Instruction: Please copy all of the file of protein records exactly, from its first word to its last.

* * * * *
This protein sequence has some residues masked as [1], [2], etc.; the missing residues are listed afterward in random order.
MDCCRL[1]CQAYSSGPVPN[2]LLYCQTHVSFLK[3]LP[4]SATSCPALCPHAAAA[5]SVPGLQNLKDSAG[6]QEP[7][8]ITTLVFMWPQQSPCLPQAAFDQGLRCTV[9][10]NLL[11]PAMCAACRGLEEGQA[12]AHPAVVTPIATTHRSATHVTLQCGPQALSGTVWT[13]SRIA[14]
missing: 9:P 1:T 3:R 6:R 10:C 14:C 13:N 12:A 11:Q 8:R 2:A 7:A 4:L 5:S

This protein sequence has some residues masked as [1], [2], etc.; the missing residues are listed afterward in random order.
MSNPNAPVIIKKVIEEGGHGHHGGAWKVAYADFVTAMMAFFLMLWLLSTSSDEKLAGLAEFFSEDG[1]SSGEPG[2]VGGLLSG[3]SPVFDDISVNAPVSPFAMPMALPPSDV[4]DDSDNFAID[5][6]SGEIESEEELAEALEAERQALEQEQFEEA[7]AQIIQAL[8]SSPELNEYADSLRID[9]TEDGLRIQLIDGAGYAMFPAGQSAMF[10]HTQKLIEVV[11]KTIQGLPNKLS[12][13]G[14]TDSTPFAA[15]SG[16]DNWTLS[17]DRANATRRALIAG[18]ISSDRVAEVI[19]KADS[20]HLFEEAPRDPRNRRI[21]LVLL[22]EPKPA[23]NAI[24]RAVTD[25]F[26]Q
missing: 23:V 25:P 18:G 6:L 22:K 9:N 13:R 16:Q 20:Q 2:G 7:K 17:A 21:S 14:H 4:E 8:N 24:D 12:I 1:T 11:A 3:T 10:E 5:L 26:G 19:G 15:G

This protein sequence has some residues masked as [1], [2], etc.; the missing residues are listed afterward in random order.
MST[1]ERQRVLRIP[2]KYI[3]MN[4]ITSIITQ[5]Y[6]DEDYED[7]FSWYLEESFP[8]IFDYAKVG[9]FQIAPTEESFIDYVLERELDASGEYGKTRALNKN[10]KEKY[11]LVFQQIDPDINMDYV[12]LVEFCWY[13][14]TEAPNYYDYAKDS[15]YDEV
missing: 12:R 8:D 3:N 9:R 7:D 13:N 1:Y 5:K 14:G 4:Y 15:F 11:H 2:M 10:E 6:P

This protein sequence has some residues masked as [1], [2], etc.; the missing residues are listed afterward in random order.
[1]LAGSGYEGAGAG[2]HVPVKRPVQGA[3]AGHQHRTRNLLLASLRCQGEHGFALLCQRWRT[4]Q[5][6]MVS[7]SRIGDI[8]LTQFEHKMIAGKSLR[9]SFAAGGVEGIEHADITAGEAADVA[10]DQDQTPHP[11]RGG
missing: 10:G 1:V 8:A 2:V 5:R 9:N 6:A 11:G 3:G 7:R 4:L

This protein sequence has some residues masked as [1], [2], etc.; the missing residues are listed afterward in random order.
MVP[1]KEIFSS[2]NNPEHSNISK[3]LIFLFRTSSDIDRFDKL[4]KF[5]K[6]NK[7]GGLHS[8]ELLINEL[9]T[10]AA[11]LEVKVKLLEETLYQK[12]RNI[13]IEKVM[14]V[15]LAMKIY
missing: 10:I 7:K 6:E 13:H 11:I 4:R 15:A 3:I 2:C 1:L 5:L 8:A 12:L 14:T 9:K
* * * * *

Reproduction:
This protein sequence has some residues masked as [1], [2], etc.; the missing residues are listed afterward in random order.
MDCCRL[1]CQAYSSGPVPN[2]LLYCQTHVSFLK[3]LP[4]SATSCPALCPHAAAA[5]SVPGLQNLKDSAG[6]QEP[7][8]ITTLVFMWPQQSPCLPQAAFDQGLRCTV[9][10]NLL[11]PAMCAACRGLEEGQA[12]AHPAVVTPIATTHRSATHVTLQCGPQALSGTVWT[13]SRIA[14]
missing: 9:P 1:T 3:R 6:R 10:C 14:C 13:N 12:A 11:Q 8:R 2:A 7:A 4:L 5:S

This protein sequence has some residues masked as [1], [2], etc.; the missing residues are listed afterward in random order.
MSNPNAPVIIKKVIEEGGHGHHGGAWKVAYADFVTAMMAFFLMLWLLSTSSDEKLAGLAEFFSEDG[1]SSGEPG[2]VGGLLSG[3]SPVFDDISVNAPVSPFAMPMALPPSDV[4]DDSDNFAID[5][6]SGEIESEEELAEALEAERQALEQEQFEEA[7]AQIIQAL[8]SSPELNEYADSLRID[9]TEDGLRIQLIDGAGYAMFPAGQSAMF[10]HTQKLIEVV[11]KTIQGLPNKLS[12][13]G[14]TDSTPFAA[15]SG[16]DNWTLS[17]DRANATRRALIAG[18]ISSDRVAEVI[19]KADS[20]HLFEEAPRDPRNRRI[21]LVLL[22]EPKPA[23]NAI[24]RAVTD[25]F[26]Q
missing: 23:V 25:P 18:G 6:L 22:K 9:N 13:R 16:Q 20:Q 2:G 7:K 17:A 21:S 14:H 4:E 8:N 24:D 12:I 1:T 11:A 3:T 10:E 5:L 26:G 19:G 15:G

This protein sequence has some residues masked as [1], [2], etc.; the missing residues are listed afterward in random order.
MST[1]ERQRVLRIP[2]KYI[3]MN[4]ITSIITQ[5]Y[6]DEDYED[7]FSWYLEESFP[8]IFDYAKVG[9]FQIAPTEESFIDYVLERELDASGEYGKTRALNKN[10]KEKY[11]LVFQQIDPDINMDYV[12]LVEFCWY[13][14]TEAPNYYDYAKDS[15]YDEV
missing: 12:R 8:D 3:N 9:R 7:D 13:N 1:Y 5:K 14:G 4:Y 15:F 11:H 2:M 10:E 6:P

This protein sequence has some residues masked as [1], [2], etc.; the missing residues are listed afterward in random order.
[1]LAGSGYEGAGAG[2]HVPVKRPVQGA[3]AGHQHRTRNLLLASLRCQGEHGFALLCQRWRT[4]Q[5][6]MVS[7]SRIGDI[8]LTQFEHKMIAGKSLR[9]SFAAGGVEGIEHADITAGEAADVA[10]DQDQTPHP[11]RGG
missing: 10:G 1:V 8:A 2:V 5:R 9:N 6:A 11:G 3:G 7:R 4:L

This protein sequence has some residues masked as [1], [2], etc.; the missing residues are listed afterward in random order.
MVP[1]KEIFSS[2]NNPEHSNISK[3]LIFLFRTSSDIDRFDKL[4]KF[5]K[6]NK[7]GGLHS[8]ELLINEL[9]T[10]AA[11]LEVKVKLLEETLYQK[12]RNI[13]IEKVM[14]V[15]LAMKIY
missing: 10:I 7:K 6:E 13:H 11:I 4:R 15:A 3:I 2:C 1:L 5:L 8:A 12:L 14:T 9:K